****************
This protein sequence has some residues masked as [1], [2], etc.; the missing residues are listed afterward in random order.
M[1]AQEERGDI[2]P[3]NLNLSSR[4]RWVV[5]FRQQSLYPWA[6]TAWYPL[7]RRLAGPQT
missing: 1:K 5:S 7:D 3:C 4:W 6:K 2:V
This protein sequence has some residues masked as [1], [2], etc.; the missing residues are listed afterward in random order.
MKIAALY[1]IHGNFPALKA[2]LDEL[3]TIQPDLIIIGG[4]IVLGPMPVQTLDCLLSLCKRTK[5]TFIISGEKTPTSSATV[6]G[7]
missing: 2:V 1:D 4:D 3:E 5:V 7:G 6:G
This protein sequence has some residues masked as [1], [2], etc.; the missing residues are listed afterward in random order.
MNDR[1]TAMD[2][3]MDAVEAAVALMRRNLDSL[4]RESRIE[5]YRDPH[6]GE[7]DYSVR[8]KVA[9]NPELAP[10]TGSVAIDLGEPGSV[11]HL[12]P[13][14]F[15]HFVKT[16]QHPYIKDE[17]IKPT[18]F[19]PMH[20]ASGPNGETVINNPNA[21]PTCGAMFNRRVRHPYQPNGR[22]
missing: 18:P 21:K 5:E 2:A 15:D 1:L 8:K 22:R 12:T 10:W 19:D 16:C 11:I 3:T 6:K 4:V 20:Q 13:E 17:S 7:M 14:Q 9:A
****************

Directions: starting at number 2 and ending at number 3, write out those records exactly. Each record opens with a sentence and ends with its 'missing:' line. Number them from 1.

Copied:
This protein sequence has some residues masked as [1], [2], etc.; the missing residues are listed afterward in random order.
MKIAALY[1]IHGNFPALKA[2]LDEL[3]TIQPDLIIIGG[4]IVLGPMPVQTLDCLLSLCKRTK[5]TFIISGEKTPTSSATV[6]G[7]
missing: 2:V 1:D 4:D 3:E 5:V 7:G 6:G
This protein sequence has some residues masked as [1], [2], etc.; the missing residues are listed afterward in random order.
MNDR[1]TAMD[2][3]MDAVEAAVALMRRNLDSL[4]RESRIE[5]YRDPH[6]GE[7]DYSVR[8]KVA[9]NPELAP[10]TGSVAIDLGEPGSV[11]HL[12]P[13][14]F[15]HFVKT[16]QHPYIKDE[17]IKPT[18]F[19]PMH[20]ASGPNGETVINNPNA[21]PTCGAMFNRRVRHPYQPNGR[22]
missing: 18:P 21:K 5:E 2:A 15:D 1:L 8:K 22:R 12:T 10:W 19:D 16:C 11:I 3:T 6:K 4:V 20:Q 13:E 17:S 7:M 14:Q 9:A